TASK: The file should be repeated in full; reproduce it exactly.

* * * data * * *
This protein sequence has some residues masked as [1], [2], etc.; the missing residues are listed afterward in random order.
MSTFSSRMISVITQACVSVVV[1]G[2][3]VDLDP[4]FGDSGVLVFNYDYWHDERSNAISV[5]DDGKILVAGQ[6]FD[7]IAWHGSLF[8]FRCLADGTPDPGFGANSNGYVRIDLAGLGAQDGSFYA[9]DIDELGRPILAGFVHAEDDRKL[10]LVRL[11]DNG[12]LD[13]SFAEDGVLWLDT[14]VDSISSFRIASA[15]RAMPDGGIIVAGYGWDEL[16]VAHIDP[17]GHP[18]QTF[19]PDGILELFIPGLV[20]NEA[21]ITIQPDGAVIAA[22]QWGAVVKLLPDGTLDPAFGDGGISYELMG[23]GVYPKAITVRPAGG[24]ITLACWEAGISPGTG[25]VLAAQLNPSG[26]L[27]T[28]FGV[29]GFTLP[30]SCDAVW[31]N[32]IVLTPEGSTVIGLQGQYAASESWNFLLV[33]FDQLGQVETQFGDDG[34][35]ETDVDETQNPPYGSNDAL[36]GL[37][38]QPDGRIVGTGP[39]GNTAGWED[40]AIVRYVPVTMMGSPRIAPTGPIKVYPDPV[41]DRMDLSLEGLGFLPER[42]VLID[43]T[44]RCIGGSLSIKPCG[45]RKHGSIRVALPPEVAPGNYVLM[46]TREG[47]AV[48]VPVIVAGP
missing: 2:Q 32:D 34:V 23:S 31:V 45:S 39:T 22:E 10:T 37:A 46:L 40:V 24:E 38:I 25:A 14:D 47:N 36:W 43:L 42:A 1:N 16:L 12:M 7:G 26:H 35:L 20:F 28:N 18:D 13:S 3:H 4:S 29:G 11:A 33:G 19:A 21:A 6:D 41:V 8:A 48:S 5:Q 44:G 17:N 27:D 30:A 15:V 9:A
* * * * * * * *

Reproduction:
This protein sequence has some residues masked as [1], [2], etc.; the missing residues are listed afterward in random order.
MSTFSSRMISVITQACVSVVV[1]G[2][3]VDLDP[4]FGDSGVLVFNYDYWHDERSNAISV[5]DDGKILVAGQ[6]FD[7]IAWHGSLF[8]FRCLADGTPDPGFGANSNGYVRIDLAGLGAQDGSFYA[9]DIDELGRPILAGFVHAEDDRKL[10]LVRL[11]DNG[12]LD[13]SFAEDGVLWLDT[14]VDSISSFRIASA[15]RAMPDGGIIVAGYGWDEL[16]VAHIDP[17]GHP[18]QTF[19]PDGILELFIPGLV[20]NEA[21]ITIQPDGAVIAA[22]QWGAVVKLLPDGTLDPAFGDGGISYELMG[23]GVYPKAITVRPAGG[24]ITLACWEAGISPGTG[25]VLAAQLNPSG[26]L[27]T[28]FGV[29]GFTLP[30]SCDAVW[31]N[32]IVLTPEGSTVIGLQGQYAASESWNFLLV[33]FDQLGQVETQFGDDG[34][35]ETDVDETQNPPYGSNDAL[36]GL[37][38]QPDGRIVGTGP[39]GNTAGWED[40]AIVRYVPVTMMGSPRIAPTGPIKVYPDPV[41]DRMDLSLEGLGFLPER[42]VLID[43]T[44]RCIGGSLSIKPCG[45]RKHGSIRVALPPEVAPGNYVLM[46]TREG[47]AV[48]VPVIVAGP
missing: 2:Q 32:D 34:V 23:S 31:V 45:S 39:T 22:E 10:T 37:A 46:L 40:V 24:E 38:I 25:A 14:D 47:N 36:W 43:L 42:A 1:N 16:L 12:M 7:G 26:H 35:L 20:F 28:N 18:D 13:S 3:H 4:S 29:G 11:A 33:G 19:A 21:A 6:D 41:V 8:A 48:S 5:Q 44:G 17:N 27:D 30:A 15:V 9:A